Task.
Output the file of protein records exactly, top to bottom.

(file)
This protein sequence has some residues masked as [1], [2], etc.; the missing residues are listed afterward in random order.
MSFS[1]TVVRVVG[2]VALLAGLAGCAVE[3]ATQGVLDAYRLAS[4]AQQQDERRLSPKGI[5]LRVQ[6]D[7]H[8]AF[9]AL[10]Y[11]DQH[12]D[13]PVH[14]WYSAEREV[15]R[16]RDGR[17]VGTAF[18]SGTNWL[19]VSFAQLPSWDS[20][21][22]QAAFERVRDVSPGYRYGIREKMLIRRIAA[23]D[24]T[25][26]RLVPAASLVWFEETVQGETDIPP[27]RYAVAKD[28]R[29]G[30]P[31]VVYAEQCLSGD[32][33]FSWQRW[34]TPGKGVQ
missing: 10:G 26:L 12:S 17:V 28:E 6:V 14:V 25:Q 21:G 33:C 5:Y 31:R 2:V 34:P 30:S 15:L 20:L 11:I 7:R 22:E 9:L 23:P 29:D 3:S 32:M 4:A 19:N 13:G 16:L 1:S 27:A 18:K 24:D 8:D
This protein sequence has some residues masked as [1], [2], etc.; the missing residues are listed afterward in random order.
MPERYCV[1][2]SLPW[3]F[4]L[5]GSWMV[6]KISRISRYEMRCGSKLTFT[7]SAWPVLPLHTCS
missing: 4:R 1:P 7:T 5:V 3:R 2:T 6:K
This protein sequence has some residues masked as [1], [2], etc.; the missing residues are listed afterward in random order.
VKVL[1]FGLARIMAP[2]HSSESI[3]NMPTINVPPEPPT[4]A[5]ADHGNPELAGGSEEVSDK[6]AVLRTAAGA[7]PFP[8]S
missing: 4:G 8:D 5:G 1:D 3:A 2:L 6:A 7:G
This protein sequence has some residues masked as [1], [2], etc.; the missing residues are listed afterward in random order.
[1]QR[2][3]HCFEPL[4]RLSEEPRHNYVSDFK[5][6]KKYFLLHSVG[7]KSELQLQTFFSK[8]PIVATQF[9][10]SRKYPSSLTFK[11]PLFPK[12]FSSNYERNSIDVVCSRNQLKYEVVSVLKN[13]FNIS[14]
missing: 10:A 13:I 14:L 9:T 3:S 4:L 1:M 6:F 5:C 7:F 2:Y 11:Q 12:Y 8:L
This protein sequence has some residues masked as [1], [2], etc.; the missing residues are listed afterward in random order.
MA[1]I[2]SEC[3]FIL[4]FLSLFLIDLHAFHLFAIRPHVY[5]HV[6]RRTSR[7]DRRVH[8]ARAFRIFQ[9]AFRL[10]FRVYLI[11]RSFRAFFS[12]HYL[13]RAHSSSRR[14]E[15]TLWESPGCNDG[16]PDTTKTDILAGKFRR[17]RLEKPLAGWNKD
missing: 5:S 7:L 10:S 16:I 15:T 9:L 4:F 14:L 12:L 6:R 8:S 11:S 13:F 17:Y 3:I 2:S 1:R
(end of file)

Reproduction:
This protein sequence has some residues masked as [1], [2], etc.; the missing residues are listed afterward in random order.
MSFS[1]TVVRVVG[2]VALLAGLAGCAVE[3]ATQGVLDAYRLAS[4]AQQQDERRLSPKGI[5]LRVQ[6]D[7]H[8]AF[9]AL[10]Y[11]DQH[12]D[13]PVH[14]WYSAEREV[15]R[16]RDGR[17]VGTAF[18]SGTNWL[19]VSFAQLPSWDS[20][21][22]QAAFERVRDVSPGYRYGIREKMLIRRIAA[23]D[24]T[25][26]RLVPAASLVWFEETVQGETDIPP[27]RYAVAKD[28]R[29]G[30]P[31]VVYAEQCLSGD[32][33]FSWQRW[34]TPGKGVQ
missing: 10:G 26:L 12:S 17:V 28:E 6:V 14:V 25:Q 21:G 33:C 5:Y 31:R 2:V 34:P 30:S 15:L 20:L 11:I 7:R 22:E 9:L 23:P 29:D 3:S 32:M 4:A 19:N 13:G 16:L 1:S 27:A 18:K 24:D 8:D
This protein sequence has some residues masked as [1], [2], etc.; the missing residues are listed afterward in random order.
MPERYCV[1][2]SLPW[3]F[4]L[5]GSWMV[6]KISRISRYEMRCGSKLTFT[7]SAWPVLPLHTCS
missing: 4:R 1:P 7:T 5:V 3:R 2:T 6:K
This protein sequence has some residues masked as [1], [2], etc.; the missing residues are listed afterward in random order.
VKVL[1]FGLARIMAP[2]HSSESI[3]NMPTINVPPEPPT[4]A[5]ADHGNPELAGGSEEVSDK[6]AVLRTAAGA[7]PFP[8]S
missing: 4:G 8:D 5:G 1:D 3:A 2:L 6:A 7:G
This protein sequence has some residues masked as [1], [2], etc.; the missing residues are listed afterward in random order.
[1]QR[2][3]HCFEPL[4]RLSEEPRHNYVSDFK[5][6]KKYFLLHSVG[7]KSELQLQTFFSK[8]PIVATQF[9][10]SRKYPSSLTFK[11]PLFPK[12]FSSNYERNSIDVVCSRNQLKYEVVSVLKN[13]FNIS[14]
missing: 10:A 13:I 14:L 9:T 3:S 4:L 1:M 6:F 5:C 7:F 2:Y 11:Q 12:Y 8:L
This protein sequence has some residues masked as [1], [2], etc.; the missing residues are listed afterward in random order.
MA[1]I[2]SEC[3]FIL[4]FLSLFLIDLHAFHLFAIRPHVY[5]HV[6]RRTSR[7]DRRVH[8]ARAFRIFQ[9]AFRL[10]FRVYLI[11]RSFRAFFS[12]HYL[13]RAHSSSRR[14]E[15]TLWESPGCNDG[16]PDTTKTDILAGKFRR[17]RLEKPLAGWNKD
missing: 5:S 7:L 10:S 16:I 15:T 9:L 4:F 14:L 12:L 6:R 8:S 11:S 13:F 17:Y 3:I 2:S 1:R